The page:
(Natural News) The European Commission has introduced to the public a draft law on mandatory chat control.
This chat control law is similar to Apple’s highly controversial “SpyPhone” plans, where the Commission will oblige all providers of email, chat and messaging services to automate the search for suspicious messages and forward them to the police supposedly to combat child pornography.
However, this will require these providers to monitor and scan the communications of citizens even if they are securely encrypted end-to-end. Thus, the new law would undermine the essence of end-to-end encryption and make the European Union (EU) a world leader in the generalized surveillance of whole populations. This could pose a problem when undemocratic regimes enact the same measures.
Dr. Patrick Breyer, a digital rights activist and jurist, commented that the spying attack on private messages and photos by error-prone algorithms is a giant step toward a Chinese-style surveillance state. “Will the next step be for the post office to open and scan all letters?” he asked. (Related: They want national Internet speech regulations so that they can legally censor you into oblivion.)
Breyer also pointed out that organized child porn rings don’t use email or messenger services, but darknet forums. By breaking secure encryption, the European Commission is putting the overall security of private communications and public networks, trade secrets and state secrets at risk to please their short-term surveillance desires.
Opening the door to foreign intelligence services and hackers is completely irresponsible, Breyer said.
Thirty-five organizations worldwide, including the German Lawyers Association, Digitale Gesellschaft and the Committee to Protect Journalists warned against the EU’s chat control law.
A former judge pointed out last year that the warrantless interception of private communications violates the case law of the European Court of Justice.
A poll also showed that 72 percent of citizens oppose the indiscriminate scanning of their private communications. The German government coalition agreement also rejected the measures.
On May 9, Breyer also filed an action for an injunction against the so-called chat control against Facebook’s parent company, Meta Platforms Ireland Limited, at the Kiel District Court.
Chat control deemed by many as a threat to democracy
While it is important to fight the dissemination of child sexual abuse material, the European Commission’s proposal is deemed by many dangerous. The automated search of content on mobile phones and computers can also target private and encrypted communications, such as those on messenger services.
Critics say this form of preemptive mass surveillance not only poses a threat to privacy, cyber security and the freedom of expression, but serves as a danger to democracy in general.
Olivier Onidi, deputy director-general for Home Affairs, said that the proposal is an attempt to include all means of communication in its scope. The actual value added by the proposal would be to cover all forms of communication, including private ones.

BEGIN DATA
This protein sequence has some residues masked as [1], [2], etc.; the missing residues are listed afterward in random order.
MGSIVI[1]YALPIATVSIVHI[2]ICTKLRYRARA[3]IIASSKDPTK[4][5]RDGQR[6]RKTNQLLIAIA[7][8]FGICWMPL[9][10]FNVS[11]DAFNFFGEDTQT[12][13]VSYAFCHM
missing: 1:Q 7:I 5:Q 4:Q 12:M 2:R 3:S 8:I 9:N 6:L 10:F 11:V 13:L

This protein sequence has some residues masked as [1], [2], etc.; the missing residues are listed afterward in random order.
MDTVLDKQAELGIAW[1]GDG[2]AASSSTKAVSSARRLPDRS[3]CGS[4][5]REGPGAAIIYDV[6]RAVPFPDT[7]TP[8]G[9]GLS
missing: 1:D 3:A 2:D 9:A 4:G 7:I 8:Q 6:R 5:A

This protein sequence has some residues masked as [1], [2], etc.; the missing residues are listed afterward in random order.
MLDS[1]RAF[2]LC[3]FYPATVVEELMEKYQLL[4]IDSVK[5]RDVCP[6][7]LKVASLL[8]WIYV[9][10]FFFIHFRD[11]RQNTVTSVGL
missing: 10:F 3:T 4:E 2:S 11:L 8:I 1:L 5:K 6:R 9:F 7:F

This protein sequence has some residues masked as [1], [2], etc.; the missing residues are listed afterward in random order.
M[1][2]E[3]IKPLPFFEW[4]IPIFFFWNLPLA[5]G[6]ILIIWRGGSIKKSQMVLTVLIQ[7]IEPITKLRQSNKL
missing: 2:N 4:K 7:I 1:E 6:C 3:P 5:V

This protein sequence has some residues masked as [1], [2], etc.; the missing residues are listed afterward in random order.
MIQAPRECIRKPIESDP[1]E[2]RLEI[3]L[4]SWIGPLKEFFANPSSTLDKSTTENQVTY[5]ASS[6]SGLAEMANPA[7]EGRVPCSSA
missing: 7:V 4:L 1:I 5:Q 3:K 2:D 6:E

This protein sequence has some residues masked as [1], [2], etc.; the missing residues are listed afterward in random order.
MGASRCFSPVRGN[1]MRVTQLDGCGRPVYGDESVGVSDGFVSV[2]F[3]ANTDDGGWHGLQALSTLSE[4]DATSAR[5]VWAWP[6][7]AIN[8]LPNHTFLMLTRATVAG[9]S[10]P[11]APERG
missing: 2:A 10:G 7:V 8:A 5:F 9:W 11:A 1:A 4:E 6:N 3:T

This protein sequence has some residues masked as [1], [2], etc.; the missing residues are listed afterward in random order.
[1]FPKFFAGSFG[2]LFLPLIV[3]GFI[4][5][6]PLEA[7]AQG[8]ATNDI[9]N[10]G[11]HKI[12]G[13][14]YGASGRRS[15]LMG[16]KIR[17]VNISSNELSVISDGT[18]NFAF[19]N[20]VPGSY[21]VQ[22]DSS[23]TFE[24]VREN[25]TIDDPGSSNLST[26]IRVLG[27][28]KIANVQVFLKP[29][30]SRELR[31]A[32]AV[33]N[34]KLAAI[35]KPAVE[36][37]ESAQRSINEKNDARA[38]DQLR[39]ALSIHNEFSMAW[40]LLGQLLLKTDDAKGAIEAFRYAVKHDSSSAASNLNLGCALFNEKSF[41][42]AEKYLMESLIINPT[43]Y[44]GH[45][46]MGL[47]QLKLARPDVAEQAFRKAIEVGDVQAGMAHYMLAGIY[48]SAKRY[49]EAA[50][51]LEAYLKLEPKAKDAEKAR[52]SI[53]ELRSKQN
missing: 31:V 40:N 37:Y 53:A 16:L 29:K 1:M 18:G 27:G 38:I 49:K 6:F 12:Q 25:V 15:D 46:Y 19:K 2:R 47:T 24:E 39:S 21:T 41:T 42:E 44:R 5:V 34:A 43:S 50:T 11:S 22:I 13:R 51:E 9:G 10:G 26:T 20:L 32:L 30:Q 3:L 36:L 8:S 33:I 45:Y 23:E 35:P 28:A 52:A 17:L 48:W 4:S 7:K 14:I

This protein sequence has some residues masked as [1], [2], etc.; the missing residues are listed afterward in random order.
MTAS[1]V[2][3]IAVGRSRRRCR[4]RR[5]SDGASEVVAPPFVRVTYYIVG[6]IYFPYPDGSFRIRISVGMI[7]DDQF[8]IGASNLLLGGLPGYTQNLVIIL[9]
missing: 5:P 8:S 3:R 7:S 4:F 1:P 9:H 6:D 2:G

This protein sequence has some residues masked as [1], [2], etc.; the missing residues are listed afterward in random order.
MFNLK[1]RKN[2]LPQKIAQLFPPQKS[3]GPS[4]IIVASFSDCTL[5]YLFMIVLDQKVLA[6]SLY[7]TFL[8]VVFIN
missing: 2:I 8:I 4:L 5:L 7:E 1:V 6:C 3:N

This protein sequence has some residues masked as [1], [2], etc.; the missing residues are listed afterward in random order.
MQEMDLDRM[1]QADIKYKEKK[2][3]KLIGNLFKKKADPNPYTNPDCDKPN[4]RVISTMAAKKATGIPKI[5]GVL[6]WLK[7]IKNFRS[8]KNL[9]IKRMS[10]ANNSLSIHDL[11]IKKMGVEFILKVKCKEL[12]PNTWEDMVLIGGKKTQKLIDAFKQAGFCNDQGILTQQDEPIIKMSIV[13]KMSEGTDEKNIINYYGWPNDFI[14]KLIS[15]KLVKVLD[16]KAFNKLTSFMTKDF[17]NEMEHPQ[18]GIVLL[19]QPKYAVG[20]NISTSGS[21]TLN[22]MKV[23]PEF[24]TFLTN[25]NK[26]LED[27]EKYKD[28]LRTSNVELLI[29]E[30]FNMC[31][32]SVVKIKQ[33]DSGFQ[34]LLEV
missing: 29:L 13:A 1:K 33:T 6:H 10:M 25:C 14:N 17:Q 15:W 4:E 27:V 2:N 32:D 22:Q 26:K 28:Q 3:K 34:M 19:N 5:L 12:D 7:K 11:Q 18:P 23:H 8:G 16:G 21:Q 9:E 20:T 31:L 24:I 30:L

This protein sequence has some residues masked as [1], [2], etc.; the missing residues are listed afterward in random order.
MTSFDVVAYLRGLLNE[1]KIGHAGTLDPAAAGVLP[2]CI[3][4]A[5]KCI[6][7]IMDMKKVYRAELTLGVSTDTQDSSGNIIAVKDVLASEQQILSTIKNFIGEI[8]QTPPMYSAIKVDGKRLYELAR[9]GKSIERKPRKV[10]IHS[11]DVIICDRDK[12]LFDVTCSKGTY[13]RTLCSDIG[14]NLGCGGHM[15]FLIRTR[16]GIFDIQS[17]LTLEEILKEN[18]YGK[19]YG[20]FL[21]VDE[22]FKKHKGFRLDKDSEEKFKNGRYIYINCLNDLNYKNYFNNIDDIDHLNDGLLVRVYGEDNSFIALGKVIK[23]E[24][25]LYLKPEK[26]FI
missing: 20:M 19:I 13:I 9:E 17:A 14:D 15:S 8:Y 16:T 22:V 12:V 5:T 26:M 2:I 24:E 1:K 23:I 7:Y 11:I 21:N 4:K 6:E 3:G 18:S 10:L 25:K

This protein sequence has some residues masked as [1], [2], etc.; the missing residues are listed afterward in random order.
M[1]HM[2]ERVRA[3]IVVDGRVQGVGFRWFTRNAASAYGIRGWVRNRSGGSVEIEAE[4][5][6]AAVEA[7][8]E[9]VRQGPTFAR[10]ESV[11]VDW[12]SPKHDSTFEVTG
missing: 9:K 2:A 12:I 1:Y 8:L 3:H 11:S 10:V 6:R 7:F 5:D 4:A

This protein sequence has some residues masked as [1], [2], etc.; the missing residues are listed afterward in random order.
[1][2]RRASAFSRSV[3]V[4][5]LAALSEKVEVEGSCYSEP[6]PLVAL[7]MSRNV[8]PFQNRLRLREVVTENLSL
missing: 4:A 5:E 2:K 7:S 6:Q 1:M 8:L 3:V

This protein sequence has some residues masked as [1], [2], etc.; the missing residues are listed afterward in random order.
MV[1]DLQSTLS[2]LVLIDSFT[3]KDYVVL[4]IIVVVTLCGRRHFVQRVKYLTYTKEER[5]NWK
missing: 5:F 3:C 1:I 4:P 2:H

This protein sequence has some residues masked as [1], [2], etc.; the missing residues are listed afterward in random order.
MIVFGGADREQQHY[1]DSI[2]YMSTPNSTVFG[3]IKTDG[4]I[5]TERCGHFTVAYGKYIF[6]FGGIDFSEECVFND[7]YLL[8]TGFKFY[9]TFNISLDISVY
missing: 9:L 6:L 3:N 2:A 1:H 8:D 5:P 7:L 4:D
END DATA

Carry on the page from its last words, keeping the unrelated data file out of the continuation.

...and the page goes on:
The proposal could find support among member states. Slovenia, as the current holder of the Council presidency, has made the fight against child abuse one of its main priorities. According to a Council paper published in September, for the presidency, it is essential to focus on the “digital dimension.”
In this case, the work of investigative authorities would be complicated by end-to-end encryption, so automated approaches to scan content should at least be open for discussion.
If the plans come into action, it will allow intrusion into privacy regardless of the technical implementation of chat control. Each and every message, regardless of suspicion, will be automatically searched, evaluated and in case of a supposed match, reported, not only to the providers but straight to the authorities. (Related: Governments and social media companies are collaborating to censor anyone who would dare to question mainstream media narratives.)
This will inevitably include countless normal, legitimate photos and videos that people send each other. If automatic detection, which is so far an unreliable technology, raises an alarm, the content would have to be checked by humans. Not only would this violate the right to privacy, but open another gateway in which data could possibly be misused.
Ultimately, it could have massive consequences for providers who will be forced to either connect to an existing infrastructure or develop their own solutions to comply, which would play into the hands of larger providers who have the resources to implement the requirements. Those that lack such resources or find the effort too great could withdraw from the EU.
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